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The Fine Art of Communication Measurement

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The Fine Art of Communication Measurement

I recently had the opportunity to facilitate and led a VMA Enhance training workshop around measurement for a leading global healthcare company. Here are some of my thoughts and observations that you might find relative to your day to day business communications.

Speaking to many global organisations, one realises that strategic communication is increasingly higher on the business agenda. Much higher than it used to be. In fact, business executives are putting more and more pressure on communication to report in financial terms of the benefits they are able to bring to the organisation. Many still say quantifying communication outcomes is difficult, but many organisations are seeking to translate their output to outcomes, and further to financial returns.

Is it easy? Of course not! And it requires more rigorous research and correlation to other business objectives that are not only communication key performance indicators. The word research is key – without it, we have no empirical evidence as to the quality of communication outcomes.

The measurement challenge is a global one. It is faced by communicators everywhere. In a recent workshop in Thailand, working with a global healthcare company, the question of linking financial metrics to communication took centre stage. In reality, the only way to ensure communication reports in business metrics is to (a) think like a business person and what they want to see, and (b) know the business well enough to know where communication can derive a business outcome.

In principle, it’s not as challenging as the daunting tasks that it sounds like. But it does require taking a fresh look at the way communication integrates into other business functions. Metrics like the number of press clippings, how many people open a newsletter, etc, are no longer enough for communication to demonstrate value. The question is, ‘what did that do’. Put different, what did the outcome achieve for the organisation?

Firstly, communication needs to stop being seen (and thinking of itself) as an order taker, and shift to the perception of being a strategic advisor. That won’t happen until communication shows the outcome to executives. This requires a thorough analysis of the competency framework within which communication operates, including a detailed skills audit and a review of how internal clients see the function. Then, communication need to take credit, scientifically, for the improvement in business metrics as a direct impact of communication.

Some of the business metrics communication can be linked it are the impact on strategic and/or financial targets (Value Chain); impact on tangible and/or intangible assets (Capital Accumulation); and factors such as sales, cost reduction and optimisation, reputation capital, brand value, and employee performance.

If we take the latter, which is in part the outcome of strategic internal communication, reporting has to shift from output measurements (which are very easy to get and most people use), to an outcome of how the impact of the content has generated a behavioural change that in turn achieved better productivity and a better cost utilisation per head.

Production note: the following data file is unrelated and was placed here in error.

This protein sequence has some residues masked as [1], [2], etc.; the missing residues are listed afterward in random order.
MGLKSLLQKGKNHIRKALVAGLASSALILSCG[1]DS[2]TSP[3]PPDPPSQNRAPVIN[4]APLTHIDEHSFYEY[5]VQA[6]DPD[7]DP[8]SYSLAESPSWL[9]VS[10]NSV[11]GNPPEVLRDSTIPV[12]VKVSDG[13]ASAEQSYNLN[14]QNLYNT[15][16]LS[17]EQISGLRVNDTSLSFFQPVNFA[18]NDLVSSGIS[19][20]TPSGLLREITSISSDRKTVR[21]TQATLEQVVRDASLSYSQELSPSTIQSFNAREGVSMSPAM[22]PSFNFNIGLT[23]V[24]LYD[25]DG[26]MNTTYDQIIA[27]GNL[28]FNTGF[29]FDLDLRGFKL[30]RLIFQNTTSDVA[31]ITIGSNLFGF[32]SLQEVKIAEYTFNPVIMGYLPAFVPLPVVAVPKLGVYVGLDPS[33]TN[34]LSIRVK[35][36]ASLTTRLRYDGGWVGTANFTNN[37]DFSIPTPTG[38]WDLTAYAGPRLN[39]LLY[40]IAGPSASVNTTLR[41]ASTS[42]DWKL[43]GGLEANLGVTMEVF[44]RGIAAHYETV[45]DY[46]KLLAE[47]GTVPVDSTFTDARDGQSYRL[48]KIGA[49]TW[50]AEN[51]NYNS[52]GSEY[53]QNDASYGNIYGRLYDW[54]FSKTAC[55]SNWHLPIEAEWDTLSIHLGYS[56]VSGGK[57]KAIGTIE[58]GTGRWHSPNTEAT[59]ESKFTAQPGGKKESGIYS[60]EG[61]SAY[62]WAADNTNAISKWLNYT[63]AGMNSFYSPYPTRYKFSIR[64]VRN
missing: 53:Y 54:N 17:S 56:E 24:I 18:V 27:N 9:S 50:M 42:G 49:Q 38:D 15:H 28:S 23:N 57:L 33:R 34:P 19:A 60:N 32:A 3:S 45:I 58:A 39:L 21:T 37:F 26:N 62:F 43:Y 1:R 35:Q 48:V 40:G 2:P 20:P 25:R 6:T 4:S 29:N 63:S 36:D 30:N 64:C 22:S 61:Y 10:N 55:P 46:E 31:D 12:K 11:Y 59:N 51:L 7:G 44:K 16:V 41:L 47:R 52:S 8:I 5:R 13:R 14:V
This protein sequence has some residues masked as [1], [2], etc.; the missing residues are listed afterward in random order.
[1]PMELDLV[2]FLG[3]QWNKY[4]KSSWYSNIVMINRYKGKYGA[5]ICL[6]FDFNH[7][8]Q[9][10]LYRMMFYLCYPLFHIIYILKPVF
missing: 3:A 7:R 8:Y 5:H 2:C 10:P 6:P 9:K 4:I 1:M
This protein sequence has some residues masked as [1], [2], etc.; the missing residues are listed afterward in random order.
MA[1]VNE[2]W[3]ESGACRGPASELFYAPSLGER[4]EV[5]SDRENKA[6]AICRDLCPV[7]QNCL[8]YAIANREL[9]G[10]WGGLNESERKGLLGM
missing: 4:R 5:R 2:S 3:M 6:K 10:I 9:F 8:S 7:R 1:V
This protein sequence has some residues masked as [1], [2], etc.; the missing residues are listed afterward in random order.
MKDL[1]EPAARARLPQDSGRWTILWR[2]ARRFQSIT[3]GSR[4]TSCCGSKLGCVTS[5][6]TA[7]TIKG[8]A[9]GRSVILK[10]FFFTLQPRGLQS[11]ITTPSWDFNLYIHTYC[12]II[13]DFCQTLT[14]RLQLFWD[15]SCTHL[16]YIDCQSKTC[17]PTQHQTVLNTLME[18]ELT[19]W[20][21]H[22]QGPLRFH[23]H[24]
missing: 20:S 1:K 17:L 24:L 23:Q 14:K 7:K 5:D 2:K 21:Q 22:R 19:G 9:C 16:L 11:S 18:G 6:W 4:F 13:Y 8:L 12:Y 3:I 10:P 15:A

When running a change management initiative, how much of the ability to deliver on time was due to the role communication played? With so many challenges around change management, and many organisations running over on their change programmes, what role could communication play that would reduce the change cycle, thereby achieving cost savings, personnel optimisation, and better reputation with external stakeholders who do not see the gaps caused by the change.

I recall an example of a bank implementing a new ticketing system. Despite the best of intentions, the long queues, which the system was designed to reduce, are worse than ever. Customers complain to the frontline staff, but when employees turn around and say, “we know the problem, but head office doesn’t want to listen”, you realise where communication has failed. It failed to get people on board to the new system; but more importantly, it fails to ensure multidirectional communication to hear first-hand what staff experience on the ground.

All of this is measurable and can demonstrate the success, or lack thereof, of communication. Most importantly, when done consistently, it is able to achieve great financial risk management, by identifying the gaps early in a campaign and mitigate the long term effect.

In the example of external communication, how did communication activities translate into feet through the door; cost usage per square meter, etc. While many of these figures are measured by other functions within the organisation, communication often fails to obtain these metrics and link them – at least in part – to the hard work done through communication. How did thought leadership make people feel your brand was more trustworthy, and as a result increase sales over a particular period? The correlations are endless and very unique per organisation.

An excellent strategic insight is the development of a group-wide communication dashboard that enables the function to report, in a single birds’ eye view, on the effectiveness of its programmes and campaigns. But this cannot rely solely on the famous annual engagement survey or reputation report. Organisations need a real time tool to help understand what is going on and how to take action instantly.

Exciting times to be in the communication space!

If you are interested in developing your career in communications, or would like help finding the best talent to hire into your communications team, please all us today: Lucy Cairncross for permanent external communications, Sara Tehrani for permanent internal communications, and Matthew Gibbs for interim communications.